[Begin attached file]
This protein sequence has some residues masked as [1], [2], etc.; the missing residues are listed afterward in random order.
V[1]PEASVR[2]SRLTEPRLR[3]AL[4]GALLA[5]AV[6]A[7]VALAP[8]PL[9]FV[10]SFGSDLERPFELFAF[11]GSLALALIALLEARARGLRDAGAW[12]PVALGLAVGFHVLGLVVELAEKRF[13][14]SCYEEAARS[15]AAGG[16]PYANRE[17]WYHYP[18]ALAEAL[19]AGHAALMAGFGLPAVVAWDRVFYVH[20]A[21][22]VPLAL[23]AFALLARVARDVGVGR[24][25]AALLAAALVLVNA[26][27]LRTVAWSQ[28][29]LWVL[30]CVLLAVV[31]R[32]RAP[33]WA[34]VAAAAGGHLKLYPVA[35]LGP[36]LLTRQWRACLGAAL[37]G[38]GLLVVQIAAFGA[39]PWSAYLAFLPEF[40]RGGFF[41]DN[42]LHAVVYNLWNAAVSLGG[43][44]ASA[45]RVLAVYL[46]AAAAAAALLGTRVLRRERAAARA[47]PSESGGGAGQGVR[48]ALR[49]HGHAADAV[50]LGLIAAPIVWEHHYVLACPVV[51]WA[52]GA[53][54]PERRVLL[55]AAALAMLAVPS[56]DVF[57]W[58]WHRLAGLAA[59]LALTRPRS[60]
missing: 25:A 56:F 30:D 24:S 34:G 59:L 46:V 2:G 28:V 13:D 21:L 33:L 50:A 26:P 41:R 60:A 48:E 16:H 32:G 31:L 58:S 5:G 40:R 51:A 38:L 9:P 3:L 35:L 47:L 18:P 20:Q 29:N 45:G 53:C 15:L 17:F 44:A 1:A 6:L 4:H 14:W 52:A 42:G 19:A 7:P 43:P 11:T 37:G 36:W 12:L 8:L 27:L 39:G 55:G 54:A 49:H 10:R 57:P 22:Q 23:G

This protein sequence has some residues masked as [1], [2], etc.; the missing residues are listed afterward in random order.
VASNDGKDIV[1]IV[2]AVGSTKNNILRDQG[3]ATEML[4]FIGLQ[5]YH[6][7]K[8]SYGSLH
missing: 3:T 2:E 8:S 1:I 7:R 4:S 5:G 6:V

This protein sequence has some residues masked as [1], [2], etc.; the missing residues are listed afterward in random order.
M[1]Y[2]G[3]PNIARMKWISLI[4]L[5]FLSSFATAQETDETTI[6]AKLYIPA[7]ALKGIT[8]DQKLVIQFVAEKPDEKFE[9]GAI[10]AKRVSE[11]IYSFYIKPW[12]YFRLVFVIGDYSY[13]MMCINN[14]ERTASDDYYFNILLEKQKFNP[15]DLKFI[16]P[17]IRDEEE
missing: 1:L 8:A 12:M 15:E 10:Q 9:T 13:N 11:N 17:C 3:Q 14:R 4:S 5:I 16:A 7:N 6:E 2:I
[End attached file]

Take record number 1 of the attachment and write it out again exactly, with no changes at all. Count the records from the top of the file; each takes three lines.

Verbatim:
This protein sequence has some residues masked as [1], [2], etc.; the missing residues are listed afterward in random order.
V[1]PEASVR[2]SRLTEPRLR[3]AL[4]GALLA[5]AV[6]A[7]VALAP[8]PL[9]FV[10]SFGSDLERPFELFAF[11]GSLALALIALLEARARGLRDAGAW[12]PVALGLAVGFHVLGLVVELAEKRF[13][14]SCYEEAARS[15]AAGG[16]PYANRE[17]WYHYP[18]ALAEAL[19]AGHAALMAGFGLPAVVAWDRVFYVH[20]A[21][22]VPLAL[23]AFALLARVARDVGVGR[24][25]AALLAAALVLVNA[26][27]LRTVAWSQ[28][29]LWVL[30]CVLLAVV[31]R[32]RAP[33]WA[34]VAAAAGGHLKLYPVA[35]LGP[36]LLTRQWRACLGAAL[37]G[38]GLLVVQIAAFGA[39]PWSAYLAFLPEF[40]RGGFF[41]DN[42]LHAVVYNLWNAAVSLGG[43][44]ASA[45]RVLAVYL[46]AAAAAAALLGTRVLRRERAAARA[47]PSESGGGAGQGVR[48]ALR[49]HGHAADAV[50]LGLIAAPIVWEHHYVLACPVV[51]WA[52]GA[53][54]PERRVLL[55]AAALAMLAVPS[56]DVF[57]W[58]WHRLAGLAA[59]LALTRPRS[60]
missing: 25:A 56:F 30:D 24:S 34:G 59:L 46:V 2:G 28:V 13:D 21:L 33:L 50:A 26:P 41:R 60:A 48:E 16:H 32:G 31:L 58:S 5:G 40:R 51:A 38:L 9:P 3:L 35:L 47:L 18:P 20:Q 29:N 45:G 53:C 15:L 17:F 44:A 1:A 6:L 4:H 14:W 52:A 42:G 19:A 7:P 43:P 11:T 37:G 36:W 12:L 8:L 27:L 39:G 55:G 54:A 49:H 10:R 57:P 22:Q 23:G